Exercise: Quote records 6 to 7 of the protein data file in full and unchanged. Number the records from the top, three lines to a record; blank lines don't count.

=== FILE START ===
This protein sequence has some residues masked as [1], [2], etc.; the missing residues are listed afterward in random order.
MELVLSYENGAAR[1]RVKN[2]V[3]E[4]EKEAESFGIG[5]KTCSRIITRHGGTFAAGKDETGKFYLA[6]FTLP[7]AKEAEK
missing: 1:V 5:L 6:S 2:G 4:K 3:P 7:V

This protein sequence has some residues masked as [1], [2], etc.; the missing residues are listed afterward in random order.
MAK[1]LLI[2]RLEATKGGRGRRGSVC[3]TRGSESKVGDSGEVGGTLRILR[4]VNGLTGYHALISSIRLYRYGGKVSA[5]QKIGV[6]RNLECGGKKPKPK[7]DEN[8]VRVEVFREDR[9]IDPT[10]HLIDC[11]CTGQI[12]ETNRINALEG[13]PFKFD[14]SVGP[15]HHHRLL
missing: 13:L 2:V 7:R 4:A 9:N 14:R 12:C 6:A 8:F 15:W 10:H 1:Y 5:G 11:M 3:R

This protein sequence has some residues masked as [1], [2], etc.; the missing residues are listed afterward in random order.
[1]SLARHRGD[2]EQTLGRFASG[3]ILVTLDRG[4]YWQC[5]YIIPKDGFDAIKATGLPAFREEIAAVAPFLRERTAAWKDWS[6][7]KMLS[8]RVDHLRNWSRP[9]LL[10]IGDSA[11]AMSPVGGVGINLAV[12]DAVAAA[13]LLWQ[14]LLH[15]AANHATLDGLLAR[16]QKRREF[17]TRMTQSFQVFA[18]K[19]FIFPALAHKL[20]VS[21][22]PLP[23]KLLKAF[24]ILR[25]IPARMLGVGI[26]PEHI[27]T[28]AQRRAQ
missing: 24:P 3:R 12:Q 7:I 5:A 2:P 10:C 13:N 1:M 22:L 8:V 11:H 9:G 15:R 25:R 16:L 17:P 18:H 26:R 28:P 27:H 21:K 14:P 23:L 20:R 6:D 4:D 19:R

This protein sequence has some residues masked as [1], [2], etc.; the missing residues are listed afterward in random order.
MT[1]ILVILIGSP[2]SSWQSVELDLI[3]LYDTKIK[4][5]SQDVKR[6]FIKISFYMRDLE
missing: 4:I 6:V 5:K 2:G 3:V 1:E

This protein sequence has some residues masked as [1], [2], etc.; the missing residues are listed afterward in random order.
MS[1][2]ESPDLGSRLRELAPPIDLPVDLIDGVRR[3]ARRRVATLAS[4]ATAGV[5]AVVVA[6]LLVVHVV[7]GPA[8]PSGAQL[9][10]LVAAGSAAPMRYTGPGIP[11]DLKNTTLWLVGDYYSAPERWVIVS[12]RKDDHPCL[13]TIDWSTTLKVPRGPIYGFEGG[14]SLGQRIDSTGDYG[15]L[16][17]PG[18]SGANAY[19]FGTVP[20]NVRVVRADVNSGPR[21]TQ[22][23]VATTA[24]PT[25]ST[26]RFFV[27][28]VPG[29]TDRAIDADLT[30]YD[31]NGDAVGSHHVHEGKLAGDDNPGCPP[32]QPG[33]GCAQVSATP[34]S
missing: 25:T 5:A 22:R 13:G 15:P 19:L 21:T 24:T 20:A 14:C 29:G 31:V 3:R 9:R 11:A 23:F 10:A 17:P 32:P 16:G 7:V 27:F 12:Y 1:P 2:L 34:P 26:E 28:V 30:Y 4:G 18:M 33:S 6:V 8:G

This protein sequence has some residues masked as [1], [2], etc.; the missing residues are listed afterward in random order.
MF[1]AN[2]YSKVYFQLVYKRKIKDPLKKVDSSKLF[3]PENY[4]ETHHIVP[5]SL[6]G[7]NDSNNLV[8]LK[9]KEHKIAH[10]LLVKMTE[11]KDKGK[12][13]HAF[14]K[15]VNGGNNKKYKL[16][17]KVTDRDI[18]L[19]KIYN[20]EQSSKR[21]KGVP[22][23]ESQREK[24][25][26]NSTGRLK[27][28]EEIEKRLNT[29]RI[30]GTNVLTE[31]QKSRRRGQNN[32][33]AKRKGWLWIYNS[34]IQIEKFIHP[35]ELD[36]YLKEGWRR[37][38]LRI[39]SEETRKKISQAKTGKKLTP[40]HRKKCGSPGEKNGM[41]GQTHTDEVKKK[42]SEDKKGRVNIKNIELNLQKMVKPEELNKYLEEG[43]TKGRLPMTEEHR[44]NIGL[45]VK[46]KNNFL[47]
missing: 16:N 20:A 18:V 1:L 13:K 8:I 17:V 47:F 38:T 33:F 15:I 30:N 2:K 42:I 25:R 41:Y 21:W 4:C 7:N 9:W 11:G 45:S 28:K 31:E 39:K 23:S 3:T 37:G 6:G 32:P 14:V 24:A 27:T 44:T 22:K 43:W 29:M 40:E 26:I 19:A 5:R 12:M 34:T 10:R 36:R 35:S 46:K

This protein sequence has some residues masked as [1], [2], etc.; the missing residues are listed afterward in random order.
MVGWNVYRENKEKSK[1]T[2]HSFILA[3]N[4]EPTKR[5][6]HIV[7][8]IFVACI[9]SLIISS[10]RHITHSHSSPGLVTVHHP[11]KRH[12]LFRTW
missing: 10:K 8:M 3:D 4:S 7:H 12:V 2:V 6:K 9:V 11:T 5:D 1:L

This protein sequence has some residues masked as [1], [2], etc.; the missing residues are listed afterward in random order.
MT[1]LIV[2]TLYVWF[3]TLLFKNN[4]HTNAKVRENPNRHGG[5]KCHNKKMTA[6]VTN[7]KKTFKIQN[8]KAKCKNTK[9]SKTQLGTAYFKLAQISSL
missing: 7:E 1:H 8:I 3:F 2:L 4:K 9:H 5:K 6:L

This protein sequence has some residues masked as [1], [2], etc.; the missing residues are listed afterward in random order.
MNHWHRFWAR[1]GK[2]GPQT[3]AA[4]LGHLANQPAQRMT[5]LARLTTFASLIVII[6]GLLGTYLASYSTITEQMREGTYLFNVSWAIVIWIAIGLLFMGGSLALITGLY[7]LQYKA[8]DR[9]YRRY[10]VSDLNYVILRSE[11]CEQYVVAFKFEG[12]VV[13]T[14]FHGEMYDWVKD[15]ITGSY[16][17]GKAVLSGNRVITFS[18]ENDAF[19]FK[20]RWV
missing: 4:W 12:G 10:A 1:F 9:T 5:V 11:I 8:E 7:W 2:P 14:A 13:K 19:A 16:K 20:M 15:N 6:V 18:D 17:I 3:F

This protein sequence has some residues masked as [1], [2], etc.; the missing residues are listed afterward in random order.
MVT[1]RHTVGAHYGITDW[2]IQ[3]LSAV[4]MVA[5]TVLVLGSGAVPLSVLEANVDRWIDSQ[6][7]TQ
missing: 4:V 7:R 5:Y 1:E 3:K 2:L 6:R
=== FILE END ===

This protein sequence has some residues masked as [1], [2], etc.; the missing residues are listed afterward in random order.
MF[1]AN[2]YSKVYFQLVYKRKIKDPLKKVDSSKLF[3]PENY[4]ETHHIVP[5]SL[6]G[7]NDSNNLV[8]LK[9]KEHKIAH[10]LLVKMTE[11]KDKGK[12][13]HAF[14]K[15]VNGGNNKKYKL[16][17]KVTDRDI[18]L[19]KIYN[20]EQSSKR[21]KGVP[22][23]ESQREK[24][25][26]NSTGRLK[27][28]EEIEKRLNT[29]RI[30]GTNVLTE[31]QKSRRRGQNN[32][33]AKRKGWLWIYNS[34]IQIEKFIHP[35]ELD[36]YLKEGWRR[37][38]LRI[39]SEETRKKISQAKTGKKLTP[40]HRKKCGSPGEKNGM[41]GQTHTDEVKKK[42]SEDKKGRVNIKNIELNLQKMVKPEELNKYLEEG[43]TKGRLPMTEEHR[44]NIGL[45]VK[46]KNNFL[47]
missing: 16:N 20:A 18:V 1:L 13:K 8:I 17:V 47:F 38:T 33:F 15:I 30:N 2:K 42:I 25:R 41:Y 21:W 4:C 7:N 9:W 11:G 45:S 28:K 31:E 39:K 23:S 3:T 37:G 6:G 32:P 14:V 24:A 27:T 44:T 22:K 43:W 29:M 40:E 26:I 19:A 5:R 12:M 34:T 10:R 36:R 35:S 46:K

This protein sequence has some residues masked as [1], [2], etc.; the missing residues are listed afterward in random order.
MVGWNVYRENKEKSK[1]T[2]HSFILA[3]N[4]EPTKR[5][6]HIV[7][8]IFVACI[9]SLIISS[10]RHITHSHSSPGLVTVHHP[11]KRH[12]LFRTW
missing: 10:K 8:M 3:D 4:S 7:H 12:V 2:V 6:K 9:V 11:T 5:D 1:L